Many adventuregame reviews list the absence of musical/tone puzzles under 'positive'.
Making a game about Mozart must be risky business then, if part of the already small AG community doesn't welcome such tasks.
I've just finished the game, and I'm still wondering how many will actually enjoy this game. At least one though, because I did. But I'm an adventuregame enthusiast, play music, like nonsensical stories, and are forgiving of technical inconsistencies.
Mozart really does try hard to scare you off. After the introduction your first task in this thrilling mystery is to.... make a cup of coffee. And while doing that you will find out that Mozart walks veeeeeery sloooooowly. And if you doubleclick he runs very slowly. Fortunately there isn't alot of backtracking needed, but I'm afraid this unexciting start will set the tone (pun alert) for most players.
The game consists of 18(!) chapters that all take place in a single location, most of them only a few screens big. A next chapter usually moves Mozart to another place, making gameplay strictly linear.
Mozart spends the first few chapters with unadventurous daily routine until he finally finds time to visit the freemasons. It's only there that the actual adventure truly takes off, and by that time you are already in chapter 7. The earlier chapters are shorter though than the later ones.
From there the story wanders into Broken Sword territory and way beyond. Apart from cartoony games I don't think I've ever experienced a story as weird as this one. And I liked the game better for it. I was glad the game dropped all pretense and just told a silly story. But if you accept the premise, that I won't reveal, it all makes some sort of in-game-sense. And you really must work to stop the titular conspirators. Several times I thought I reached the endgame, only to find out there was much more to it.
You work your way through the story by using standard AG inventory management, codebreaking, solving mechanical puzzles (those freemasons have a secret handshake, so you bet they also have a secret mechanism for everything, especially if the clockmaker is also a member), and musical puzzles.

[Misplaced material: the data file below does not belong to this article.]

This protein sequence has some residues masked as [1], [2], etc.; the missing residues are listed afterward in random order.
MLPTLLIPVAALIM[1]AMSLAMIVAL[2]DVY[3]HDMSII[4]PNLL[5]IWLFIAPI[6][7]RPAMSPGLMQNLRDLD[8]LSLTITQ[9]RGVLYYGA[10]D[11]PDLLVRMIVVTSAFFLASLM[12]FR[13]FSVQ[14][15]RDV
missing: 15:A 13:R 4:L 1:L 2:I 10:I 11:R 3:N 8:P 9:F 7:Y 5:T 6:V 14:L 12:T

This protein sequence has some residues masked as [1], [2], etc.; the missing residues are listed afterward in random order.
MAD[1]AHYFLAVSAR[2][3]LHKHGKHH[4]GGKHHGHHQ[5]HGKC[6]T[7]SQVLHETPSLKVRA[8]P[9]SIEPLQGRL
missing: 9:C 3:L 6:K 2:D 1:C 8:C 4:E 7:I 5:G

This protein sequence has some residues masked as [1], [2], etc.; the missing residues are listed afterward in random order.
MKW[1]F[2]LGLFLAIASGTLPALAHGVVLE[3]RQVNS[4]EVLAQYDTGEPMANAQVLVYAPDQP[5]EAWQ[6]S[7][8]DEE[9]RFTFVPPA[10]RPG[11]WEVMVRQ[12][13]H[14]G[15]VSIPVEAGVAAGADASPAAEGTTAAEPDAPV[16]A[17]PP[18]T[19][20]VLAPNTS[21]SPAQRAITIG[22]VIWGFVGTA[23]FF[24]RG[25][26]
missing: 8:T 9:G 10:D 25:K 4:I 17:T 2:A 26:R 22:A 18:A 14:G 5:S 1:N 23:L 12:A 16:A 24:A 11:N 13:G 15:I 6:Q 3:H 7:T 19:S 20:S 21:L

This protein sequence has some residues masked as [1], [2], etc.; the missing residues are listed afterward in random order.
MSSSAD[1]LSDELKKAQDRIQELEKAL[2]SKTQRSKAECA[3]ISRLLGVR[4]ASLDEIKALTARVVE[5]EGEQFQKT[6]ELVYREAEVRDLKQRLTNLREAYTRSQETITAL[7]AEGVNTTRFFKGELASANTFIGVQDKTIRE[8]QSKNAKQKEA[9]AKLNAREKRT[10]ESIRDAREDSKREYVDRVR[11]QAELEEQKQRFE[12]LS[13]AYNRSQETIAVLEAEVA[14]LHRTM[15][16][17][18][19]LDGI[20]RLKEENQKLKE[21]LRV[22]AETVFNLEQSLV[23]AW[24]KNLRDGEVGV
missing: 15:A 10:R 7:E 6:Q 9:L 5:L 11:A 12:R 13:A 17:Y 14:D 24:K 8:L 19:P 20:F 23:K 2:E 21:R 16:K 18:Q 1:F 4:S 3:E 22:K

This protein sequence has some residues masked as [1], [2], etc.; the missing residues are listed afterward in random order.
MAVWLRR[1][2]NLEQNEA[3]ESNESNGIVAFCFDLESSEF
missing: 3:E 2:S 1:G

The inventory tasks are straight forward and since you never can walk away further than a few screens, even trying everything with everything will only take a few minutes.
I enjoyed the mechanical puzzles. They are definitely on the easy side but that fits the not-so-serious storyline, I think. Most puzzles occured two or three times, increasing in difficulty a bit.
The manual states you don't need to know musical notation to solve the puzzles, but I'm not sure how that would work.
Several times Mozart needs to correct or adjust a score. You see the score in wich fragments are switched around. If you can read and understand music, it's a nice puzzle to see if you can find out what belongs where. If you don't read music, I guess it will be a test of pattern recognition. I like to know how others are able to solve these.
You also need to tune a piano twice. It's not really out of tune, but the notes are wrong. If you can distinguish higher tones from lower tones it should be easy.
And, also twice, you have to put fragments of the Rondo Alla Turka in order. By ear.
And then there's the conducting. Early on, Mozart finds the Book Of Harmonies (I suppose it will be called in English) that reveales 6 secrets of Freemasonry, but in code. Here you must conduct an orchestra by following a circle around the screen with your cursor/baton. Putting in such a task that requires a steady hand and good eye-hand coordination must be the strangest design decision of all. Somehow I fear that players looking for that type of challenge won't be overwhelmed by Mozart.
And it's not educational either, because the patterns don't resemble real conducting at all.
After the conducting you have to finally decode the secret message by erasing superfluous letters. The better the conducting, the more letters are already erased for you. So if your performance was bad, the positive side is that at least there's some challenge to the codebreaking.
And since there are 6 secrets, you will be doing this 6 times.
I played the Dutch version of the game, but all voices were English and with a few exeptions the voice acting sounded good to me. Subtitles and descriptive labels were Dutch, but unfortunately the codebreaking was also Dutch, so this version won't do if you don't understand the language.
Also it uses Starforce.
With about 14 hours it took me longer than I expected to reach the endmovie, in wich there's mention of 'new adventure'. The game has been criticized very harshly, but here I actually think it might take only a little to improve a lot. It must be doable to have Mozart move around faster, get to the mystery faster and not repeat the same puzzles so often. And skip the conducting.